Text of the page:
Finally, there is a duty to warn consumers about the known risks and proper use of a product. This comes up quite often when dealing with dangerous or defective drugs. A pharmaceutical company releases a new medication but the warning label fails to disclose all of the potential side effects, especially when taken in combination with other products.
In addition to product liability claims based on breach of duty, you can hold a manufacturer liable for breach of an express or implied warranty. The Uniform Commercial Code governs warranties. The Code is a set of laws adopted by all 50 states. A warranty represents the manufacturer’s promise that a product is fit for its stated use.
Beyond a warranty, there are also federal and state laws governing false and misleading advertising. If a company sells a product that substantially differs from how it is advertised–i.e., there is a “bait and switch,” a consumer may have a cause of action.
How Manufacturers Try to Avoid Responsibility
Product liability cases are often the most difficult kind of personal injury claims to win.
This is because they often involve highly technical and fact-specific issues. For instance, if you sue an automobile manufacturer for defective design, you need to provide adequate testimony from experts who know how manufacturers desing and build cars. This is not something the average person–i.e., the typical juror–can figure out on their own.
Manufacturers are also not in the business of settling every product liability claim that comes their way. For most big companies, litigation over defective products is part of the cost of doing business. Their attorneys are aggressive in defending against consumer lawsuits.
Many times, the manufacturer will attempt to shift blame for a dangerous product onto the consumer. Defense attorneys frequently argue the consumer was negligent or did not use a product in accordance with the manufacturer’s instructions. In other cases, such as lawsuits alleging design defects, the manufacturer will argue they were no reasonably safer alternatives for the product.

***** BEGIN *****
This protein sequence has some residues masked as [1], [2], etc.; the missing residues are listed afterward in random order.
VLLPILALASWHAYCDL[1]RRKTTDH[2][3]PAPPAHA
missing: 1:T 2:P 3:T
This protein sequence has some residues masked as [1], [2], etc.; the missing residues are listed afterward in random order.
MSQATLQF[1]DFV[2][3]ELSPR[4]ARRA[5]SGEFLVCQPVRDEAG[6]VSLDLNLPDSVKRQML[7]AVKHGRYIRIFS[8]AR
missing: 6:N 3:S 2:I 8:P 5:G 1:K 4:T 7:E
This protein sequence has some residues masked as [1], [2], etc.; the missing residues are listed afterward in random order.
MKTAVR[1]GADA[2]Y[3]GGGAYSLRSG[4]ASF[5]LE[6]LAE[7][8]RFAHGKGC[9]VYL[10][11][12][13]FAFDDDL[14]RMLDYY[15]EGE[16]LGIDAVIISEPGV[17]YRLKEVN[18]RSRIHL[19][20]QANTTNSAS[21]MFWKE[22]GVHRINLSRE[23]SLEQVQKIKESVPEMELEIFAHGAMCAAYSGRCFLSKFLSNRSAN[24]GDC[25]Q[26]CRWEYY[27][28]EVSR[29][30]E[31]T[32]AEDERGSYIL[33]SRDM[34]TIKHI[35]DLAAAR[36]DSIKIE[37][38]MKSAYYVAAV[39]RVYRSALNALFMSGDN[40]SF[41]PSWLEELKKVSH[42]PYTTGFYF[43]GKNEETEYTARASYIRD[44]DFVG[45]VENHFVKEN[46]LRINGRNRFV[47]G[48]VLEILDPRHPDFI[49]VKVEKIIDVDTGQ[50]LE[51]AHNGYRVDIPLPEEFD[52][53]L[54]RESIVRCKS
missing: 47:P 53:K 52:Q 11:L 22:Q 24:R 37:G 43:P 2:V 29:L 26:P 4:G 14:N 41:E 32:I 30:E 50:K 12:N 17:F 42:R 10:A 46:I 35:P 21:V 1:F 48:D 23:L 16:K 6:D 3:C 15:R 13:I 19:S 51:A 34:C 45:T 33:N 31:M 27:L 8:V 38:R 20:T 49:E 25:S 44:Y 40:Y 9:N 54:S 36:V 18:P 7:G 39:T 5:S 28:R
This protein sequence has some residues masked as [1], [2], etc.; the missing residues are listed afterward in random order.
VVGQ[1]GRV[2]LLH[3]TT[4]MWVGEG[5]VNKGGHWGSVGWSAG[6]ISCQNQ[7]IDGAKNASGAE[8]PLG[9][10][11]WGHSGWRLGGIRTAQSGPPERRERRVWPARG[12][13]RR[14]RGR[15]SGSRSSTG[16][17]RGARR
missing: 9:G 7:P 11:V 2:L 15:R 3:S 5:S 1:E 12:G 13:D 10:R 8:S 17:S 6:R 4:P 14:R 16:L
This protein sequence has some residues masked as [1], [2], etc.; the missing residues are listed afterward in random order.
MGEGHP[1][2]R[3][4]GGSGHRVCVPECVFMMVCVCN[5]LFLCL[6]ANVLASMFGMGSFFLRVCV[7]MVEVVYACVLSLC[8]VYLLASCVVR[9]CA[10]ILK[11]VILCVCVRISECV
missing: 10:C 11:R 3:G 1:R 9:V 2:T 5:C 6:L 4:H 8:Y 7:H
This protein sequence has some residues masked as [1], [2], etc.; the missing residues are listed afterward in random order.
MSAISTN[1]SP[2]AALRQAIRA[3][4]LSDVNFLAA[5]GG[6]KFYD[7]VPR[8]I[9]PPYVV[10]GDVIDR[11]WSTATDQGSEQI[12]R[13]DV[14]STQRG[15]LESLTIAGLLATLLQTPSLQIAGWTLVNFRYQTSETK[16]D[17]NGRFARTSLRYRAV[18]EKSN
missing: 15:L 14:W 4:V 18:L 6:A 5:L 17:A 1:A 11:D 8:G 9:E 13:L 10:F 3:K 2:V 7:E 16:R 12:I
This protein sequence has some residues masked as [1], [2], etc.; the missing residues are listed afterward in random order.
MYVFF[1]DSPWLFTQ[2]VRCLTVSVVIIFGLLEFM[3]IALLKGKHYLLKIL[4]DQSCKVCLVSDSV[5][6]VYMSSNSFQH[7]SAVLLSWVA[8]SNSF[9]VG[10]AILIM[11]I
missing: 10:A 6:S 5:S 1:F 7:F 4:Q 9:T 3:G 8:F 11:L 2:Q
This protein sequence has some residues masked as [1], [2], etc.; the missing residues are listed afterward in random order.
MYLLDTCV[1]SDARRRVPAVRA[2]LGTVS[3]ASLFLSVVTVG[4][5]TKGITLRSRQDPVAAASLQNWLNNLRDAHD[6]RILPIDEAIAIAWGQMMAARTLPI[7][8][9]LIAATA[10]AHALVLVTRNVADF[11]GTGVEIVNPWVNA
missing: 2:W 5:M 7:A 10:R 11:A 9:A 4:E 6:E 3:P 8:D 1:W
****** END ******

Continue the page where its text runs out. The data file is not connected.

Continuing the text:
Getting Help from an Ohio Product Liability Lawyer
Product liability claims usually fall under state law. This means you need an attorney who understands Ohio laws and judicial procedures. You win or lose a product liability case on hundreds of little details. Many cases never even get to trial because of a legal or factual problem. In short, a product liability case is not a project you could–or should–handle on your own.
An experienced Cleveland product liability attorney can review your case and help you determine the best course of action. An individual case may involve multiple claims. For instance, a defectively designed product that failed to contain proper warning labels. You may also pursue certain warranty rights.
In many cases, you are not the only person who has a particular defective product injured. Our firm often handles class actions brought on behalf of dozens, hundreds, or even thousands of consumers injured due to a manufacturer’s negligence. A class action is often the best means of holding big business accountable for its actions.
If you have suffered any kind of injury and suspect a defective product was the cause, contact Tittle & Perlmuter today to schedule a free consultation with one of our attorneys.